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A Habit of Spontaneity

Celeste Ezell | Published on 1/4/2024

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Live & Learn

By: Celeste Ezell   |  January 4, 2024

During our recent trip to Grandma’s in Oklahoma, my great nephew (I can’t believe I’m a great aunt!) became intrigued by a ball of yarn as my sister and I crocheted. At two, he hardly has the vocabulary to voice the dozens of questions that lit his eyes as he observed us. When encouraged, he unwound a small scrap ball and ran in circles around the wall separating the living room and kitchen trying to catch his own tail! Then he practiced tying up Daniel’s foot! He was captivated for at least fourty minutes. I had forgotten how entertaining it is to watch toddlers make discoveries!


When my oldest was three and I was pregnant with my second, my husband and I shared a car, so I walked my daughter to ballet class a couple of times per week. One afternoon the rain had stopped just in time, so we put on rain boots and tutu and took off down the sidewalk. To my chagrin, halfway to class, my pretty little girl knelt down suddenly and picked up a plump squirmy earthworm from a puddle! I was both disgusted and concerned about muddy tights, but she didn’t care. This was a serendipitous opportunity! It was a hard turn, but I managed to put my agenda aside, joined in the fascinating examination, and we arrived just a few minutes late to ballet class.


Now that I’m teaching in a classroom, supporting spontaneous sparks of curiosity is sometimes even trickier. In the middle of diagramming a sentence in English one student shouted out, “Wait, in Latin word order doesn’t matter?” Another student who always finishes his assignments very quickly decided he had to build a table for the new 3D printer right then. When a child interrupts with a burning question that throws me off my flow, I have to remember their learning is in fact the main objective.


These moments are serendipitous! Lev Vygotsky called it spontaneous learning. While children age seven or older effectively learn reactively through activities initiated by a teacher, three to seven-year-olds primarily learn according to their own plans, especially through free play.


This is the great work of parenting. Taking into account their eating, sleeping, clothing, and cuddling, a huge part of parenting is just letting our children figure things out, present and engaged, watching and enjoying. When your child sees your eyes light up at their discovery, they recognize its value, and more importantly, their own value to you. Early in their lives, our children are evaluating what they do in large part by what elicits our engagement. So engage early and often, and seek out teachers and coaches who do the same. Children expand their capacity for learning and discovery to fill the space we provide.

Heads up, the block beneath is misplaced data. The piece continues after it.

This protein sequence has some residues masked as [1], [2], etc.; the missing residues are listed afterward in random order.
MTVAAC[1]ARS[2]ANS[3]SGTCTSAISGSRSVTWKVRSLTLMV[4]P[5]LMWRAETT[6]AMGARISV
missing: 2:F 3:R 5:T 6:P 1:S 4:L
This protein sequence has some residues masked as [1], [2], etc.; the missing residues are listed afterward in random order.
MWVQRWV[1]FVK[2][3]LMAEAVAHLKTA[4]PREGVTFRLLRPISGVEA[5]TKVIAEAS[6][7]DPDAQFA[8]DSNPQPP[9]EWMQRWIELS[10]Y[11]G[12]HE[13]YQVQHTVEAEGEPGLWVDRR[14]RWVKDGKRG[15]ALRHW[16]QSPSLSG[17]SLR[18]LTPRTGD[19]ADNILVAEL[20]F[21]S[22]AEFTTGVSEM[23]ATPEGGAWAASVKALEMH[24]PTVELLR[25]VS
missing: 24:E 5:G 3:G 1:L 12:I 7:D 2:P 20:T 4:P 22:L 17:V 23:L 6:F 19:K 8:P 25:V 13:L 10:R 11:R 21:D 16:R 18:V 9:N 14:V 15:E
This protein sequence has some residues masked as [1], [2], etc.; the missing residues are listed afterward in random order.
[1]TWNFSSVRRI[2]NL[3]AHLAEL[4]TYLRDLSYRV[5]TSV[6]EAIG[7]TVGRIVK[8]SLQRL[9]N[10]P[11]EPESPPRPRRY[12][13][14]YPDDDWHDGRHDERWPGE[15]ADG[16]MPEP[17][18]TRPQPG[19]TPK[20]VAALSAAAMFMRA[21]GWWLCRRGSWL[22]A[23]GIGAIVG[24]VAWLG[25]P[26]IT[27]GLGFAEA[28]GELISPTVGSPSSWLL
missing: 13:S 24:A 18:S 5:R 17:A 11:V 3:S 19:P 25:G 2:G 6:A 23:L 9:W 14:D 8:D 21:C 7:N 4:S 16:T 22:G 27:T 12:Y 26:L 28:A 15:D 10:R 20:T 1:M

In 2020, the Child Mind Institute offered tips to families thrown into schooling at home. Talk to your children about their projects and yours to practice new vocabulary. Keep a routine of daily activities to build habits and autonomy. Make time for unstructured play of various types:

  • Constructive Play - blocks, Magna-Tiles, Lego, fort-building, coloring and crafts
  • Physical Play - running, skipping, hide and seek, Simon Says, freeze dance
  • Pretend Play - dress-up, dolls, kitchen, action figures, modified “charades” (for example, have your child act like an animal and you guess what they are)
  • Sensory Play - sand table, water play, finger painting, play dough, baking bread
  • Music Play - listening to music and nursery rhymes, playing musical instruments, singing
  • Outdoor Play - nature walk, picking flowers, “I spy” outside
  • Story time - read aloud and quiet time with books

As you resolve to improve personal healthy habits in 2024, consider making a habit to honor your child’s spontaneous learning!

Celeste & Daniel Ezell are parents to three children who have attended, attend or soon will attend their boutique TK-8 school for gifted children. They founded Chronos Academy integrating all subjects to a timeline with creativity, music & making. You can reach Celeste by email at, follow them at @chronoscohorts or learn more at 
More from this issue:

A Habit of Spontaneity HERE >> 

Embracing the Crown Over the Cape: Setting Boundaries for a Healthier You HERE >> 

Glad That’s Over HERE >> 

Move More in 2024 HERE >>

Postpartum Support Center: Wraparound Services for Perinatal Families HERE >>

The Power of Yet HERE >>